Let’s take a bit of a break from criticizing iOS 9 and shine a light on one aspect that has been working really well so far: Spotlight Search for third-party apps. I honestly had my doubts about this one when it was announced. It’s an exciting prospect and could prove to be a new, extremely powerful way to navigate your information, regardless of the app. That’s because it’s often easier to remember a piece of information (“pie recipe”) rather than which app you’ve placed that information in. Swiping between different home screen pages and opening app folders can very quickly become disorienting, and I’ve often found myself entering apps only to ask: what was I looking for again? Spotlight search for third-party apps addresses this issue by letting you type into the search bar and find relevant results, organized by app.
Once implemented by an iOS 9-compatible app, specific developer-specified strings of your data become indexed for Spotlight search. Some examples of apps doing this are:
- search the inbox (but not archive) for the title or contents of any note
- search for notes by title in any notebook available on your device
- search for notes by title + content in any notebook available on your device
- enter the name of a movie and see IMDB results in Spotlight
Of the implementations thus far, I think I like Microsoft’s OneNote the most because of how flexible it is. Any note that contains the exact phrase you typed into the search bar will appear in the list, and tapping on that result will open OneNote with that particular note loaded up. If it isn’t the one you’re looking for, you can always tap the “Back to Search” button in the top-left corner to return to Spotlight.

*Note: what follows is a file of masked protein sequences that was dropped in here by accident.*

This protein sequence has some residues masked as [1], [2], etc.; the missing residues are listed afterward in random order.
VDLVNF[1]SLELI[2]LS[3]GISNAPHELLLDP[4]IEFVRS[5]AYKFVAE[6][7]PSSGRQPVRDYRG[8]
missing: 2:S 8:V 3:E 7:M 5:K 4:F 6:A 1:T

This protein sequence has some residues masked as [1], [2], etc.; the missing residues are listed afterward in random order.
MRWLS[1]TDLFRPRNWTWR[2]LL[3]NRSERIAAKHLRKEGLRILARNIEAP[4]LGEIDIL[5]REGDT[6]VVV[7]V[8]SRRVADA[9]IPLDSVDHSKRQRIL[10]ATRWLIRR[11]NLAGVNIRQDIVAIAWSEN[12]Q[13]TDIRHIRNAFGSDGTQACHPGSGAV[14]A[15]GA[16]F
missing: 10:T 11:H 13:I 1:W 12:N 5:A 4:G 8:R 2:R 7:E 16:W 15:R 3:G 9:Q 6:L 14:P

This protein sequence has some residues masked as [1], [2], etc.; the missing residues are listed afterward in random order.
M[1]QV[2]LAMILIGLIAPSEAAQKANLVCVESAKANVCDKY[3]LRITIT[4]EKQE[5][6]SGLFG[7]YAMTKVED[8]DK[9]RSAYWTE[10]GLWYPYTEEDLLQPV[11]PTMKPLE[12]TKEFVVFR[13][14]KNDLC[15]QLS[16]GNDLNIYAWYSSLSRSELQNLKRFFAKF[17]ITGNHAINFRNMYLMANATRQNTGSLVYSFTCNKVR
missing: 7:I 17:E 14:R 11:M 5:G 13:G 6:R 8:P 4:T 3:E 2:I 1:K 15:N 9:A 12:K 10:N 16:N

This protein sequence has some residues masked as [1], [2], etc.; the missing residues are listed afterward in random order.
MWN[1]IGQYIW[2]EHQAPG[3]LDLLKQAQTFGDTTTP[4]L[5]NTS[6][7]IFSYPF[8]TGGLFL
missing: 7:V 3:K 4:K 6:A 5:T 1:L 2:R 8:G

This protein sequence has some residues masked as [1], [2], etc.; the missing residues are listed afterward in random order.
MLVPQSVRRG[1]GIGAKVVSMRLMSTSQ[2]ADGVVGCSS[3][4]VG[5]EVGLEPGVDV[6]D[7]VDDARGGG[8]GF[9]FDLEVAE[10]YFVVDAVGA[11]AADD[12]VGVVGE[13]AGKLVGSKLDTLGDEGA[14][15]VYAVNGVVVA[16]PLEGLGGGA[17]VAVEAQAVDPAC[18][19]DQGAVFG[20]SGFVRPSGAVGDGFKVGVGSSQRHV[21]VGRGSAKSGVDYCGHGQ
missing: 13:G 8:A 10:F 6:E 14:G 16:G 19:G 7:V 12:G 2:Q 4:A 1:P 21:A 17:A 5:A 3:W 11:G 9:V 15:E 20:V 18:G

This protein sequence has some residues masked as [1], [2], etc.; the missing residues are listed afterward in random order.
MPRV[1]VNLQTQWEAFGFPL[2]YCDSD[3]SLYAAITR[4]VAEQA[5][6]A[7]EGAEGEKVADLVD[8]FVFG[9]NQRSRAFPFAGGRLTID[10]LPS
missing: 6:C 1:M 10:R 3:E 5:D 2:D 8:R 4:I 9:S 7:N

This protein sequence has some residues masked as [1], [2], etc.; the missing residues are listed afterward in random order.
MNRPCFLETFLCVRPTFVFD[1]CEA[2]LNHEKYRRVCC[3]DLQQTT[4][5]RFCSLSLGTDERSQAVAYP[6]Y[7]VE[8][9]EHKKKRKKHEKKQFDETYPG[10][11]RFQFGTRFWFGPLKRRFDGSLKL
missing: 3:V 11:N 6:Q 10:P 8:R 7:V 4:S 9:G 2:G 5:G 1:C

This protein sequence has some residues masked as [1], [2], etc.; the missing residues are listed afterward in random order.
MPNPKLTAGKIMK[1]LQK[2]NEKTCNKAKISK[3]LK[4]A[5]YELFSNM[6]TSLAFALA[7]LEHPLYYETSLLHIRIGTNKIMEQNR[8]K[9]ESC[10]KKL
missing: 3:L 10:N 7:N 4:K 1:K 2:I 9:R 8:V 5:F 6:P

What has really impressed me is that these results do show up instantaneously. I thought there might be a bit of a lag, but however iOS indexes this information, it’s very efficient about it. I also like the option of the “show more” button displayed alongside each app in Spotlight, which makes it easy to show or hide the fully indexed results.
Of course, Spotlight could quickly turn into a gigantic mess of results from all of your apps — especially if you’re searching for more generic terms. Thankfully, there is the option to turn search off on an individual basis in Settings -> General -> Spotlight Search. Turning an app off in that list will keep its own serach results from showing up, but you can still find the app within Spotlight if you type its name (e.g. typing “Evernote” will still show Evernote as an app, even if its search has been switched off). It’s just too bad you can’t sort this list manually, like you can with notifications.
The only app to mess up Spotlight Search so far has been IMDB. I’ve tried reinstalling the app, toggling its search results on and off, and even resetting my iPad. Nothing seems to work to get movies to show up in Spotlight like they’re supposed to. That’s not a bad track record for Spotlight in iOS 9, though, and this new feature is only becoming more useful as more apps add to it. Third-party keyboards still need a lot of work, but Apple really nailed Spotlight search as far as I’m concerned.